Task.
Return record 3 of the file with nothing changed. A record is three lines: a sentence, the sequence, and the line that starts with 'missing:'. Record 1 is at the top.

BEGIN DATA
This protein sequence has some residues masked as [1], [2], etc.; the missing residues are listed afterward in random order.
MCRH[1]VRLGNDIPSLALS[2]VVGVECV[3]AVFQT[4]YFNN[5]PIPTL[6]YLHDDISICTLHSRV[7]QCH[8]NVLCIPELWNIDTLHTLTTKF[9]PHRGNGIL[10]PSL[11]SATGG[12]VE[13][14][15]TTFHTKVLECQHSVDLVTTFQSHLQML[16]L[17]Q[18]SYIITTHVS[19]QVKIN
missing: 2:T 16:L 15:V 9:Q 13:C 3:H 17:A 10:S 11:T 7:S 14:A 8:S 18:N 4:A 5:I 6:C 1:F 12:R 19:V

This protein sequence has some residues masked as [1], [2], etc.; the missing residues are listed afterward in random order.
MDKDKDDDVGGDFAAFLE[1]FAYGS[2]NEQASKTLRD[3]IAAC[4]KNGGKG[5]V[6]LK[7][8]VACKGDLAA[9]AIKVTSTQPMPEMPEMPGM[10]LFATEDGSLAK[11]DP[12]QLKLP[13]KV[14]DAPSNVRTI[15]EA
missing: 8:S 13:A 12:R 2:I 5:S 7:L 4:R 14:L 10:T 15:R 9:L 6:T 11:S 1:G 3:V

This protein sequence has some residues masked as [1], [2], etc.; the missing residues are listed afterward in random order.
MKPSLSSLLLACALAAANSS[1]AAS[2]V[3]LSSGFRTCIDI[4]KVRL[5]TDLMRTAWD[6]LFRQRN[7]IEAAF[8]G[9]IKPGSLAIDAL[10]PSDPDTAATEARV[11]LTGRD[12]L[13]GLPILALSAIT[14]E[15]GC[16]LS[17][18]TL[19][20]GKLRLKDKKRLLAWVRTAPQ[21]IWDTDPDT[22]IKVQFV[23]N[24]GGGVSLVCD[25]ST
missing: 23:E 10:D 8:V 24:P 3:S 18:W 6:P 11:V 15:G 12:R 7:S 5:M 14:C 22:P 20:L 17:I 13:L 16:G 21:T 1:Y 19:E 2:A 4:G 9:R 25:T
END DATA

This protein sequence has some residues masked as [1], [2], etc.; the missing residues are listed afterward in random order.
MKPSLSSLLLACALAAANSS[1]AAS[2]V[3]LSSGFRTCIDI[4]KVRL[5]TDLMRTAWD[6]LFRQRN[7]IEAAF[8]G[9]IKPGSLAIDAL[10]PSDPDTAATEARV[11]LTGRD[12]L[13]GLPILALSAIT[14]E[15]GC[16]LS[17][18]TL[19][20]GKLRLKDKKRLLAWVRTAPQ[21]IWDTDPDT[22]IKVQFV[23]N[24]GGGVSLVCD[25]ST
missing: 23:E 10:D 8:V 24:P 3:S 18:W 6:P 11:V 15:G 12:R 7:S 5:M 14:C 22:P 20:L 17:I 13:L 16:G 21:T 1:Y 19:E 2:A 4:G 9:R 25:T